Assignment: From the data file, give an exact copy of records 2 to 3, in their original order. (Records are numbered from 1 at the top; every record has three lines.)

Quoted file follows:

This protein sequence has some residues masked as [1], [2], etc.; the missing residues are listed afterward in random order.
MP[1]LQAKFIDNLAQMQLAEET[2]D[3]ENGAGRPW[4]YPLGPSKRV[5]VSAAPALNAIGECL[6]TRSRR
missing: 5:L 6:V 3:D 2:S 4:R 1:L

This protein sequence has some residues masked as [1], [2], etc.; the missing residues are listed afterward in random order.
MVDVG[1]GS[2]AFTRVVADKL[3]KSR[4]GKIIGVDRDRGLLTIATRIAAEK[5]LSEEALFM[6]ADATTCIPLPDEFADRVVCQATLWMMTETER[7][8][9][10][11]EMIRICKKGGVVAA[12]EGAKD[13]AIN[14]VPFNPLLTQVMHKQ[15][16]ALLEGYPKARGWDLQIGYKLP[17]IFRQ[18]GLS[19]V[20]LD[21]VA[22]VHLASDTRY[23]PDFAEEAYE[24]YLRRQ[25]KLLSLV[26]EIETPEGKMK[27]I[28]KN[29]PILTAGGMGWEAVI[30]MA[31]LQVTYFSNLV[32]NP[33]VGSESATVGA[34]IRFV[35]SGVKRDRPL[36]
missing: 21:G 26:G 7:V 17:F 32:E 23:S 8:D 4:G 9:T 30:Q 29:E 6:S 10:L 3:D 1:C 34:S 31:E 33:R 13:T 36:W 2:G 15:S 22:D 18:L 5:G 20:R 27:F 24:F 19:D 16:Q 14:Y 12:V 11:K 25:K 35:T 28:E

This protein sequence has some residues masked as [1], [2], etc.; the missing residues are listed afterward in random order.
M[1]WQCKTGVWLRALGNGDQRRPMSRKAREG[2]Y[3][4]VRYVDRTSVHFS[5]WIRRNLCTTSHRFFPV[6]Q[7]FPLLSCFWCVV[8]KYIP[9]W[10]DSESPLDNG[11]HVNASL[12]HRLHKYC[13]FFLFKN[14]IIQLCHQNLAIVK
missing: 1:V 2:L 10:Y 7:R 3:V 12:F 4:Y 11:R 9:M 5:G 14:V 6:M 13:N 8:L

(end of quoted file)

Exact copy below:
This protein sequence has some residues masked as [1], [2], etc.; the missing residues are listed afterward in random order.
MVDVG[1]GS[2]AFTRVVADKL[3]KSR[4]GKIIGVDRDRGLLTIATRIAAEK[5]LSEEALFM[6]ADATTCIPLPDEFADRVVCQATLWMMTETER[7][8][9][10][11]EMIRICKKGGVVAA[12]EGAKD[13]AIN[14]VPFNPLLTQVMHKQ[15][16]ALLEGYPKARGWDLQIGYKLP[17]IFRQ[18]GLS[19]V[20]LD[21]VA[22]VHLASDTRY[23]PDFAEEAYE[24]YLRRQ[25]KLLSLV[26]EIETPEGKMK[27]I[28]KN[29]PILTAGGMGWEAVI[30]MA[31]LQVTYFSNLV[32]NP[33]VGSESATVGA[34]IRFV[35]SGVKRDRPL[36]
missing: 21:G 26:G 7:V 17:F 32:E 23:S 8:D 4:G 9:T 30:Q 29:E 6:S 10:L 3:D 1:C 34:S 31:E 33:R 13:T 36:W 2:G 15:S 22:D 18:L 5:G 20:R 27:F 24:F 19:D 16:Q 14:Y 12:V 11:K 25:K 35:T 28:E

This protein sequence has some residues masked as [1], [2], etc.; the missing residues are listed afterward in random order.
M[1]WQCKTGVWLRALGNGDQRRPMSRKAREG[2]Y[3][4]VRYVDRTSVHFS[5]WIRRNLCTTSHRFFPV[6]Q[7]FPLLSCFWCVV[8]KYIP[9]W[10]DSESPLDNG[11]HVNASL[12]HRLHKYC[13]FFLFKN[14]IIQLCHQNLAIVK
missing: 1:V 2:L 10:Y 7:R 3:V 12:F 4:Y 11:R 9:M 5:G 14:V 6:M 13:N 8:L